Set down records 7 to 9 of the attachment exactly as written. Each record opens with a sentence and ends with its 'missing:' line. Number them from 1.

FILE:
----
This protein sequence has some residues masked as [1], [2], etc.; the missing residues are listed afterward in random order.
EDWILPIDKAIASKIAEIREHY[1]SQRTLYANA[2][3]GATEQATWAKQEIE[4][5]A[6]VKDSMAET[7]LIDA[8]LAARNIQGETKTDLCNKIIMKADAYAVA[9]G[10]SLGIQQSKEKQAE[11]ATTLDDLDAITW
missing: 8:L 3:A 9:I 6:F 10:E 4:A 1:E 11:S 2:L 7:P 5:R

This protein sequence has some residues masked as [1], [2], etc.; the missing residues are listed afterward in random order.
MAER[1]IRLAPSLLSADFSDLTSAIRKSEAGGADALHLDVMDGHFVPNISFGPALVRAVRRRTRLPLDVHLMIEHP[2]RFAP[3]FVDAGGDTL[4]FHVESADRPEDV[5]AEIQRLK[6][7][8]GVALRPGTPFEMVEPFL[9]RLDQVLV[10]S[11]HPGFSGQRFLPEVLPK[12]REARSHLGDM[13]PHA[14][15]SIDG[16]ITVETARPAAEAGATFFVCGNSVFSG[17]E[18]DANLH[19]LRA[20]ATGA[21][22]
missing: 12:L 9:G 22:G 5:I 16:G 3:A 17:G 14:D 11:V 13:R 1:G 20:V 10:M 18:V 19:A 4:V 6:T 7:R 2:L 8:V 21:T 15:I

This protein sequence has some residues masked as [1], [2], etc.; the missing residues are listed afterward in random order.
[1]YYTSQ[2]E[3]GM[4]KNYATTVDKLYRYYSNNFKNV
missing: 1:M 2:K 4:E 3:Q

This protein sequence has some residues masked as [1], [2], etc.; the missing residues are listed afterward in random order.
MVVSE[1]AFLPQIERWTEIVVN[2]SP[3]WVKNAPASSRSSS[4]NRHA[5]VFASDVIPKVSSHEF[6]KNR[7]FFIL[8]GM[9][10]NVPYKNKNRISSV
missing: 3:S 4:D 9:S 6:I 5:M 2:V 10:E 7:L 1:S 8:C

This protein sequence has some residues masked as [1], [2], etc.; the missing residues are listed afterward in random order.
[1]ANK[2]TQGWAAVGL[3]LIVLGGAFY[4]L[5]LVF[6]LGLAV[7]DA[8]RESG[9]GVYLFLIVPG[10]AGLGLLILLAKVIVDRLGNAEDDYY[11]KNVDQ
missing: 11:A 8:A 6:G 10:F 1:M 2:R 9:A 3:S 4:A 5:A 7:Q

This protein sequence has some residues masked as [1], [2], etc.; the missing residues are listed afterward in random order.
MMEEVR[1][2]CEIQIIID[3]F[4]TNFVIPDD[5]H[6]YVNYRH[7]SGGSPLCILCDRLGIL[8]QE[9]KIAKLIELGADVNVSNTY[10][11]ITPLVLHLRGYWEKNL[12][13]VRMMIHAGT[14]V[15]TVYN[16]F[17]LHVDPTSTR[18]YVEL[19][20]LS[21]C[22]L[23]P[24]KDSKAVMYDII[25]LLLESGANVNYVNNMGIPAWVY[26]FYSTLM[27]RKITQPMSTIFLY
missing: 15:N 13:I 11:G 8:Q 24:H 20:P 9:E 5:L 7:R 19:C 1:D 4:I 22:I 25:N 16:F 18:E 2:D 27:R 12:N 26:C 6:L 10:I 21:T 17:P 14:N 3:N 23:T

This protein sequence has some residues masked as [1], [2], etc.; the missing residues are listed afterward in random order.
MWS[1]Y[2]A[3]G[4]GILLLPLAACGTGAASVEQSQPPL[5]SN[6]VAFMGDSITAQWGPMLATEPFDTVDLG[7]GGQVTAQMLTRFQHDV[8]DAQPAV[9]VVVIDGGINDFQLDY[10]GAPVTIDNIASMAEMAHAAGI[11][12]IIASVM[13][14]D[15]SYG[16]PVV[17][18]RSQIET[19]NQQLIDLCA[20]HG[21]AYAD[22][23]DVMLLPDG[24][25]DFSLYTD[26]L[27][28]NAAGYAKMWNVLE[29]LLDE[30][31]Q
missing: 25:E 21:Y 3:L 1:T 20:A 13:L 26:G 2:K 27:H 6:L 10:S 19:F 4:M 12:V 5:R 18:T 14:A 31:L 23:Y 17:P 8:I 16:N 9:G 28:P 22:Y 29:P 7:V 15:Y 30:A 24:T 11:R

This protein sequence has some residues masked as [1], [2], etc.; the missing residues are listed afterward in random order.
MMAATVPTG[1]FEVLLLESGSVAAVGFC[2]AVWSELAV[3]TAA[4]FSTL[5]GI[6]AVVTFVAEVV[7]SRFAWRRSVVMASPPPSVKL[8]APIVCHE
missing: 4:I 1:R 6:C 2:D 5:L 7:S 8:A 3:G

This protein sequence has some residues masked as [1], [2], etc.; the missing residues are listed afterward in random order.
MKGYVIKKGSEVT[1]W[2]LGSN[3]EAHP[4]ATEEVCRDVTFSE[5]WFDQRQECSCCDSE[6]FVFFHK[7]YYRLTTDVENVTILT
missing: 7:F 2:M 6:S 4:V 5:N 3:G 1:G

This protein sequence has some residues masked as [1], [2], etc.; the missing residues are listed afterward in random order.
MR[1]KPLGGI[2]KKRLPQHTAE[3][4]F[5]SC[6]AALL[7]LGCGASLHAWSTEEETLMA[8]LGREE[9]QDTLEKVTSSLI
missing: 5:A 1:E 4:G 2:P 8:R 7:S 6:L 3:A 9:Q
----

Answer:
This protein sequence has some residues masked as [1], [2], etc.; the missing residues are listed afterward in random order.
MWS[1]Y[2]A[3]G[4]GILLLPLAACGTGAASVEQSQPPL[5]SN[6]VAFMGDSITAQWGPMLATEPFDTVDLG[7]GGQVTAQMLTRFQHDV[8]DAQPAV[9]VVVIDGGINDFQLDY[10]GAPVTIDNIASMAEMAHAAGI[11][12]IIASVM[13][14]D[15]SYG[16]PVV[17][18]RSQIET[19]NQQLIDLCA[20]HG[21]AYAD[22][23]DVMLLPDG[24][25]DFSLYTD[26]L[27][28]NAAGYAKMWNVLE[29]LLDE[30][31]Q
missing: 25:E 21:Y 3:L 1:T 20:A 13:L 26:G 2:K 27:H 6:L 10:S 19:F 4:M 12:V 5:R 18:T 14:A 31:L 23:Y 17:P 8:I 16:N 9:G 28:P 22:Y 29:P 7:V 15:Y 30:A 24:T 11:R

This protein sequence has some residues masked as [1], [2], etc.; the missing residues are listed afterward in random order.
MMAATVPTG[1]FEVLLLESGSVAAVGFC[2]AVWSELAV[3]TAA[4]FSTL[5]GI[6]AVVTFVAEVV[7]SRFAWRRSVVMASPPPSVKL[8]APIVCHE
missing: 4:I 1:R 6:C 2:D 5:L 7:S 8:A 3:G

This protein sequence has some residues masked as [1], [2], etc.; the missing residues are listed afterward in random order.
MKGYVIKKGSEVT[1]W[2]LGSN[3]EAHP[4]ATEEVCRDVTFSE[5]WFDQRQECSCCDSE[6]FVFFHK[7]YYRLTTDVENVTILT
missing: 7:F 2:M 6:S 4:V 5:N 3:G 1:G